To many of you as to me, it is an important day. All the best to you.

Take this, in memory of one of the ones honored today: the poet Joyce Kilmer, killed in the first World War while he was acting as a scout for the American Expeditionary Force. It is about one of those whom he thought worthy of defense.
As Winds That Blow Against A Star

(For Aline)

Now by what whim of wanton chance
Do radiant eyes know sombre days?
And feet that shod in light should dance
Walk weary and laborious ways?

But rays from Heaven, white and whole,
May penetrate the gloom of earth;
And tears but nourish, in your soul,
The glory of celestial mirth.

The darts of toil and sorrow, sent
Against your peaceful beauty, are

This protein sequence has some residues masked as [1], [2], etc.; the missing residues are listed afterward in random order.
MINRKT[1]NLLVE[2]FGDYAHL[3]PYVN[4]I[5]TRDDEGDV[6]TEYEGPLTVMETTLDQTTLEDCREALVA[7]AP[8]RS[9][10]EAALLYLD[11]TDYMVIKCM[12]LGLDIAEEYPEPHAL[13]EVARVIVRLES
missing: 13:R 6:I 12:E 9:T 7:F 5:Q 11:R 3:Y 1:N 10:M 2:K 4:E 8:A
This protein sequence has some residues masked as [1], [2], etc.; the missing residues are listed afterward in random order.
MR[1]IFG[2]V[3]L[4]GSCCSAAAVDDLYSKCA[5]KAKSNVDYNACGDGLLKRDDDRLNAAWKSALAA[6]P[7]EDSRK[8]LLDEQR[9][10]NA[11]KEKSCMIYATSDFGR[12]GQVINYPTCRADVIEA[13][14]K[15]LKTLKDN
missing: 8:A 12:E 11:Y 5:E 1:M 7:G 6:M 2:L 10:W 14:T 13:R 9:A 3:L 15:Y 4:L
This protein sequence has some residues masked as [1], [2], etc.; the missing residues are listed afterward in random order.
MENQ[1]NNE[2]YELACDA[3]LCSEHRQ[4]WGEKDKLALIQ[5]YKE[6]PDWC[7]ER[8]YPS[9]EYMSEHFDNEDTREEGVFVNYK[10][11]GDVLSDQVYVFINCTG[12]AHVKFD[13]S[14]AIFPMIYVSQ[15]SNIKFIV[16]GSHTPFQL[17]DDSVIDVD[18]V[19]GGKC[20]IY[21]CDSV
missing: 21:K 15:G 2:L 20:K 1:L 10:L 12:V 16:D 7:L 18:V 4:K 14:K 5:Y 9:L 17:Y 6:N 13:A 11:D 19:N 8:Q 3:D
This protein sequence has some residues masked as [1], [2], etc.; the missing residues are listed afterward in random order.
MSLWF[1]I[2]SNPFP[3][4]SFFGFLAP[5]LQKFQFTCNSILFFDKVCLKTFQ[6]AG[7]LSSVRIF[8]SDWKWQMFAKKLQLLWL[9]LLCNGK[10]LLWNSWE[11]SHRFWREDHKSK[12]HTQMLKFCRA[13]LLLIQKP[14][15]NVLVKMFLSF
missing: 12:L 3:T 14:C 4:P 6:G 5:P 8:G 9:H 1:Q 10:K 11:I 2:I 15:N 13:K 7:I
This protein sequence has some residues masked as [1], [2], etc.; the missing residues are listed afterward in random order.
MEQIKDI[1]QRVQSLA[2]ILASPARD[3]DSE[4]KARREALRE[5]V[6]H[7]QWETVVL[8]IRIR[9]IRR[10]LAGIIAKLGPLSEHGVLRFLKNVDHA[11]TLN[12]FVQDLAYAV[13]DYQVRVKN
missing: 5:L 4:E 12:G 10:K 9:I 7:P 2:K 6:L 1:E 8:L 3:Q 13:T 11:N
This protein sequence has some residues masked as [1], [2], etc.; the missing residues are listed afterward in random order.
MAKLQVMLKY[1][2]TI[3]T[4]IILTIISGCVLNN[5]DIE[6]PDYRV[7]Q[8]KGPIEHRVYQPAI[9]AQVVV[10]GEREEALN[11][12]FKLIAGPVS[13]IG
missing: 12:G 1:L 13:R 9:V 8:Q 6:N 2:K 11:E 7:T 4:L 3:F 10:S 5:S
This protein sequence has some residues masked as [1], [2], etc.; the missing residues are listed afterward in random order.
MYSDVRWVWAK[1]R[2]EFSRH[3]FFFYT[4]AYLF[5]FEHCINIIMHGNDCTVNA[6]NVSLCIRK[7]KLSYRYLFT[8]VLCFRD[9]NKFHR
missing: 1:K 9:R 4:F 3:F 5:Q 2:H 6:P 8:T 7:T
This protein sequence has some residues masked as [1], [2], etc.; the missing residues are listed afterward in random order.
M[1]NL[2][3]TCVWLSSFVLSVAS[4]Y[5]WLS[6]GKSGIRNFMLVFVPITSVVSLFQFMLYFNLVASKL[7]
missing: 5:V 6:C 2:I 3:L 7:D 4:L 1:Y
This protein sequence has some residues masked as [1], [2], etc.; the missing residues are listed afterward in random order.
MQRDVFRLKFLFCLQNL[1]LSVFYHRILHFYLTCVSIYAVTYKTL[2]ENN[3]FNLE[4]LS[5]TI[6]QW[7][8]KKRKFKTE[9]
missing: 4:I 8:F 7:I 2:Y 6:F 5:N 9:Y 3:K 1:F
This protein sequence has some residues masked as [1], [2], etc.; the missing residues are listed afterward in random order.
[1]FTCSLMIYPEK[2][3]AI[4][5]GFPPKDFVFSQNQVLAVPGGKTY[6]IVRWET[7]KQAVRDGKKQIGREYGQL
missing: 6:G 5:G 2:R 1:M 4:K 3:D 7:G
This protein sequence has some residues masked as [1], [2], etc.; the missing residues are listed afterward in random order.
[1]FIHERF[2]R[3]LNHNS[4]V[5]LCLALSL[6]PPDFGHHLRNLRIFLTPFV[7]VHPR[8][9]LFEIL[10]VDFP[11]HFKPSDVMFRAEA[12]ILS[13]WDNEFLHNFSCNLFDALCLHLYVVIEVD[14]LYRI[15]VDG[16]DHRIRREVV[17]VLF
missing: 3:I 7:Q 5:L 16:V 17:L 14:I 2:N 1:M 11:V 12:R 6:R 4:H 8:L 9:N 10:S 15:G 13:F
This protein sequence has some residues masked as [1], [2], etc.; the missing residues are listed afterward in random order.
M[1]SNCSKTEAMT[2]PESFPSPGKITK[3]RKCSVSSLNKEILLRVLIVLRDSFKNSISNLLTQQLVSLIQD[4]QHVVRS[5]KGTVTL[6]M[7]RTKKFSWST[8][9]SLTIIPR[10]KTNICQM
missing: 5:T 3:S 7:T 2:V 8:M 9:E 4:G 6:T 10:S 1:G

As foolish and as impotent
As winds that blow against a star.

Steyn on the Mundane

Having killed Drummer Rigby, they were killing time: It took 20 minutes for the somnolent British constabulary to show up. And so television viewers were treated to the spectacle of a young man, speaking in the vowels of south London, chatting calmly with his “fellow Britons” about his geopolitical grievances and apologizing to the ladies present for any discomfort his beheading of Drummer Rigby might have caused them, all while drenched in blood and still wielding his cleaver.

If you’re thinking of getting steamed over all that, don’t. Simon Jenkins, the former editor of the Times of London, cautioned against “mass hysteria” over “mundane acts of violence....”

Being jumped by barbarians with machetes is certainly “mundane” in Somalia and Sudan, but it’s the sort of thing that would once have been considered somewhat unusual on a sunny afternoon in south London — at least as unusual as, say, blowing up eight-year-old boys at the Boston Marathon.
The world is changing that way.

A Policeman's Lot Is Such A Happy One

In a story titled "Parking Tickets Issued on Wrecks While Stockholm Burns," the Swedish press looks on in wonder at what their nation has become.